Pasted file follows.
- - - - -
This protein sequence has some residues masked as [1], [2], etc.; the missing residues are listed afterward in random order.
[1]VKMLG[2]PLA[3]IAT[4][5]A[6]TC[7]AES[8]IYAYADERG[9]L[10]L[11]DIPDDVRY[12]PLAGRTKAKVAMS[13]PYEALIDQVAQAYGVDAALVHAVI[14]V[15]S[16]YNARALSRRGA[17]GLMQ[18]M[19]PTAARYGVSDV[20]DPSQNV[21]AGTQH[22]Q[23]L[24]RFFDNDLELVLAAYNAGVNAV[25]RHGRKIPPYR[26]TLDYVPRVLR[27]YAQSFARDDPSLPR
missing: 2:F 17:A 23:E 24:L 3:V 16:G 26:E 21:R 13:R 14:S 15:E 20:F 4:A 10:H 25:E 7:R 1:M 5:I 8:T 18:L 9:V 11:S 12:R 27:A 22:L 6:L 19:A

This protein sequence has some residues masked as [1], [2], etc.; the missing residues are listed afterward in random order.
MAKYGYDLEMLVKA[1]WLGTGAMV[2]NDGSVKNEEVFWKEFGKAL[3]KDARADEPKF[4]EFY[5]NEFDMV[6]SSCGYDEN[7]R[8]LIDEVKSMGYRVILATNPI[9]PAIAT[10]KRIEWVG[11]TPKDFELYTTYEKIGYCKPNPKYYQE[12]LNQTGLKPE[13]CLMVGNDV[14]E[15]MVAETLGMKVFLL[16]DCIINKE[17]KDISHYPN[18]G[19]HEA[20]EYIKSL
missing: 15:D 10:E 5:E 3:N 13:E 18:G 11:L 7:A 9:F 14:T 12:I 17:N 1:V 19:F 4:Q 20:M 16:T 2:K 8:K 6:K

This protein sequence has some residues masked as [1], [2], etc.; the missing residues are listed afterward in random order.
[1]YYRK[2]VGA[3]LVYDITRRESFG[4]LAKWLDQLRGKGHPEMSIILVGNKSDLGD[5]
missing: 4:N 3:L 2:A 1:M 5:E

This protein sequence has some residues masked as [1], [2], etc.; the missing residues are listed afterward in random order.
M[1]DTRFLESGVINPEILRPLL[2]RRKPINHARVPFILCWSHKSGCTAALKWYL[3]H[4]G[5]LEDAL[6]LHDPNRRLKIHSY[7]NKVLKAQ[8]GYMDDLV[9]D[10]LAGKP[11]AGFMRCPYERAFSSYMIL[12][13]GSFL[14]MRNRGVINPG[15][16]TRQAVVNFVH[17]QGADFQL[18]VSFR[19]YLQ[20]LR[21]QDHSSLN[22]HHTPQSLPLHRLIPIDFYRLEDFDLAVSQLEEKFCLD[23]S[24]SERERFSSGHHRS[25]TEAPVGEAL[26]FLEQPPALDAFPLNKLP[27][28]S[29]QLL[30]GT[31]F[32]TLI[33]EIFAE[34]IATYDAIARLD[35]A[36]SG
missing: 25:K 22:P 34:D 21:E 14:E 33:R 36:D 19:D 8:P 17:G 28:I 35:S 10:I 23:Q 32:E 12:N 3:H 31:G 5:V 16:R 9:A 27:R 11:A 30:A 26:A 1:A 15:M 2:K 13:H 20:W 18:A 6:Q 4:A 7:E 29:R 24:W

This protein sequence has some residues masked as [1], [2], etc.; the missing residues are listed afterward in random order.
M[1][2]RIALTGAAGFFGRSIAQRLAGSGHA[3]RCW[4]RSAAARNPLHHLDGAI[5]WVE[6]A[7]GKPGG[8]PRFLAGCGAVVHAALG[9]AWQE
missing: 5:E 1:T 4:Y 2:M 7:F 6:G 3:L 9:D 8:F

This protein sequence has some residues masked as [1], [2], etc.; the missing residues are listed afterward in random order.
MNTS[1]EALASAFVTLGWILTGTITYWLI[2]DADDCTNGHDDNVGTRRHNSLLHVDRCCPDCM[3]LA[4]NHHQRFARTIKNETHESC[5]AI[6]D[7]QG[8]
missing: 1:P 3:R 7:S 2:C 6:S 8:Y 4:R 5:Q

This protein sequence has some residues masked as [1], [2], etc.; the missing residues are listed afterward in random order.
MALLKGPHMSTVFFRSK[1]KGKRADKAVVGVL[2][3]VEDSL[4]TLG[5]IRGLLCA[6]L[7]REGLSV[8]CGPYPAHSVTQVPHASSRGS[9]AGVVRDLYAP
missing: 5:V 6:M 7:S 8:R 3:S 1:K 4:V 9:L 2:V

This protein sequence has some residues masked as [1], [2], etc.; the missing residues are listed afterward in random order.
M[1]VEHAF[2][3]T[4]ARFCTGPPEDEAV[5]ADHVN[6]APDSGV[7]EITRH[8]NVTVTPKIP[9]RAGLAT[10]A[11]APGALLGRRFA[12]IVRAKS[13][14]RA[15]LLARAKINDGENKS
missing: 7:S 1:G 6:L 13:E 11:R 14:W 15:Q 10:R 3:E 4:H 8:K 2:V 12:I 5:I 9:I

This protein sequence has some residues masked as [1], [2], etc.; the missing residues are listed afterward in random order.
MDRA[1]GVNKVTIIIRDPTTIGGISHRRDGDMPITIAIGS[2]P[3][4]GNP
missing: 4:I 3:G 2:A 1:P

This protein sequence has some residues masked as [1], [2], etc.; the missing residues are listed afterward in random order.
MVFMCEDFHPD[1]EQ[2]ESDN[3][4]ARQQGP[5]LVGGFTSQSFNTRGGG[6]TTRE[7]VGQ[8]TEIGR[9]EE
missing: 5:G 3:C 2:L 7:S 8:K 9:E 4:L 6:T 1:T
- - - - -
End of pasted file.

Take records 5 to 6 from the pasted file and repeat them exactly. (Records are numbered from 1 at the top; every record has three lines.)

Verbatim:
This protein sequence has some residues masked as [1], [2], etc.; the missing residues are listed afterward in random order.
M[1][2]RIALTGAAGFFGRSIAQRLAGSGHA[3]RCW[4]RSAAARNPLHHLDGAI[5]WVE[6]A[7]GKPGG[8]PRFLAGCGAVVHAALG[9]AWQE
missing: 5:E 1:T 4:Y 2:M 7:F 6:G 3:L 9:D 8:F

This protein sequence has some residues masked as [1], [2], etc.; the missing residues are listed afterward in random order.
MNTS[1]EALASAFVTLGWILTGTITYWLI[2]DADDCTNGHDDNVGTRRHNSLLHVDRCCPDCM[3]LA[4]NHHQRFARTIKNETHESC[5]AI[6]D[7]QG[8]
missing: 1:P 3:R 7:S 2:C 6:S 8:Y 4:R 5:Q